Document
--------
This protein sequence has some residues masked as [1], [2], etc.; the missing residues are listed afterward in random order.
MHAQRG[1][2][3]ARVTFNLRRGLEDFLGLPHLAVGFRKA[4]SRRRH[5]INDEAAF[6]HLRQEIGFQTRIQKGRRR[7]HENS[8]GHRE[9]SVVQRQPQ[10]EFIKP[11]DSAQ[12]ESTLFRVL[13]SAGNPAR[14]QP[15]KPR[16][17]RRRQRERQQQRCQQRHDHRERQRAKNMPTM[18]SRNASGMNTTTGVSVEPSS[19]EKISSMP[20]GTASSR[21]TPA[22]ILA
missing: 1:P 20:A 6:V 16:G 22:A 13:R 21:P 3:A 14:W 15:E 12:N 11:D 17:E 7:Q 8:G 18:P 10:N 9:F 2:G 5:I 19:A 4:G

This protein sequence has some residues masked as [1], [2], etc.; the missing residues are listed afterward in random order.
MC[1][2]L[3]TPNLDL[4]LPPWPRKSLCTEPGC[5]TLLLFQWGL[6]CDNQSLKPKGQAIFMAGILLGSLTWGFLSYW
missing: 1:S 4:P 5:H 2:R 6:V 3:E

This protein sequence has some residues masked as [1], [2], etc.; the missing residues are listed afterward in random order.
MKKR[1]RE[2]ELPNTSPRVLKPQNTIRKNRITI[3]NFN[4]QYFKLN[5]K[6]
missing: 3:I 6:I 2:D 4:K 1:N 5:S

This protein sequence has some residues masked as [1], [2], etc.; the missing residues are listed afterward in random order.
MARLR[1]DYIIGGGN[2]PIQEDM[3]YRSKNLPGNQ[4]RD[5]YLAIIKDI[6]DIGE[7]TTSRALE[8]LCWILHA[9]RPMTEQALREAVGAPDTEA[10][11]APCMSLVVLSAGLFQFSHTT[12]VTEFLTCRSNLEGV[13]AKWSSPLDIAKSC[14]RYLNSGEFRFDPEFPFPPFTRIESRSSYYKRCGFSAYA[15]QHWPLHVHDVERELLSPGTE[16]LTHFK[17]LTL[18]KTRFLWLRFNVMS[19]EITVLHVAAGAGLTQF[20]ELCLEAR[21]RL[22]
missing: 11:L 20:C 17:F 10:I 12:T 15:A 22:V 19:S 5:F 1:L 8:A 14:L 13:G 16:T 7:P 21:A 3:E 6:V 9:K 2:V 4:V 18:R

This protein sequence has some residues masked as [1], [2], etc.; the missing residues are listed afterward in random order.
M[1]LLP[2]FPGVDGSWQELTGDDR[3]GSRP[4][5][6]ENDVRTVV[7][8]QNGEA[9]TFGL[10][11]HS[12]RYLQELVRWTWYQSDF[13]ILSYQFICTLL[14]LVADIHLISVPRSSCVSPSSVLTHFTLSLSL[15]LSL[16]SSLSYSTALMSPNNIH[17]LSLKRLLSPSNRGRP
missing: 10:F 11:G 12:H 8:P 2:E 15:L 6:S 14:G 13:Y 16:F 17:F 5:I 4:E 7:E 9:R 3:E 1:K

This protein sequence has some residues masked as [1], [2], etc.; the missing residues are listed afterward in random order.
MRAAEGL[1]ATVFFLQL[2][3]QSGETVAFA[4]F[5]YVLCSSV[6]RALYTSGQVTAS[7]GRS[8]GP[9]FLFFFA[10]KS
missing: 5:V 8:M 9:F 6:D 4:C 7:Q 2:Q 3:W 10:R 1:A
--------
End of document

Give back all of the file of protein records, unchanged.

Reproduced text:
This protein sequence has some residues masked as [1], [2], etc.; the missing residues are listed afterward in random order.
MHAQRG[1][2][3]ARVTFNLRRGLEDFLGLPHLAVGFRKA[4]SRRRH[5]INDEAAF[6]HLRQEIGFQTRIQKGRRR[7]HENS[8]GHRE[9]SVVQRQPQ[10]EFIKP[11]DSAQ[12]ESTLFRVL[13]SAGNPAR[14]QP[15]KPR[16][17]RRRQRERQQQRCQQRHDHRERQRAKNMPTM[18]SRNASGMNTTTGVSVEPSS[19]EKISSMP[20]GTASSR[21]TPA[22]ILA
missing: 1:P 20:A 6:V 16:G 22:A 13:R 21:P 3:A 14:W 15:E 12:N 11:D 17:E 7:Q 8:G 18:P 10:N 9:F 2:G 5:I 19:A 4:G

This protein sequence has some residues masked as [1], [2], etc.; the missing residues are listed afterward in random order.
MC[1][2]L[3]TPNLDL[4]LPPWPRKSLCTEPGC[5]TLLLFQWGL[6]CDNQSLKPKGQAIFMAGILLGSLTWGFLSYW
missing: 1:S 4:P 5:H 2:R 6:V 3:E

This protein sequence has some residues masked as [1], [2], etc.; the missing residues are listed afterward in random order.
MKKR[1]RE[2]ELPNTSPRVLKPQNTIRKNRITI[3]NFN[4]QYFKLN[5]K[6]
missing: 3:I 6:I 2:D 4:K 1:N 5:S

This protein sequence has some residues masked as [1], [2], etc.; the missing residues are listed afterward in random order.
MARLR[1]DYIIGGGN[2]PIQEDM[3]YRSKNLPGNQ[4]RD[5]YLAIIKDI[6]DIGE[7]TTSRALE[8]LCWILHA[9]RPMTEQALREAVGAPDTEA[10][11]APCMSLVVLSAGLFQFSHTT[12]VTEFLTCRSNLEGV[13]AKWSSPLDIAKSC[14]RYLNSGEFRFDPEFPFPPFTRIESRSSYYKRCGFSAYA[15]QHWPLHVHDVERELLSPGTE[16]LTHFK[17]LTL[18]KTRFLWLRFNVMS[19]EITVLHVAAGAGLTQF[20]ELCLEAR[21]RL[22]
missing: 11:L 20:C 17:F 10:I 12:T 15:A 22:V 19:S 5:F 1:L 8:A 14:L 13:G 16:T 7:P 21:A 3:E 6:V 9:K 2:V 4:V 18:R

This protein sequence has some residues masked as [1], [2], etc.; the missing residues are listed afterward in random order.
M[1]LLP[2]FPGVDGSWQELTGDDR[3]GSRP[4][5][6]ENDVRTVV[7][8]QNGEA[9]TFGL[10][11]HS[12]RYLQELVRWTWYQSDF[13]ILSYQFICTLL[14]LVADIHLISVPRSSCVSPSSVLTHFTLSLSL[15]LSL[16]SSLSYSTALMSPNNIH[17]LSLKRLLSPSNRGRP
missing: 10:F 11:G 12:H 8:P 2:E 15:L 6:S 14:G 13:Y 16:F 17:F 5:I 4:E 7:E 9:R 3:E 1:K

This protein sequence has some residues masked as [1], [2], etc.; the missing residues are listed afterward in random order.
MRAAEGL[1]ATVFFLQL[2][3]QSGETVAFA[4]F[5]YVLCSSV[6]RALYTSGQVTAS[7]GRS[8]GP[9]FLFFFA[10]KS
missing: 5:V 8:M 9:F 6:D 4:C 7:Q 2:Q 3:W 10:R 1:A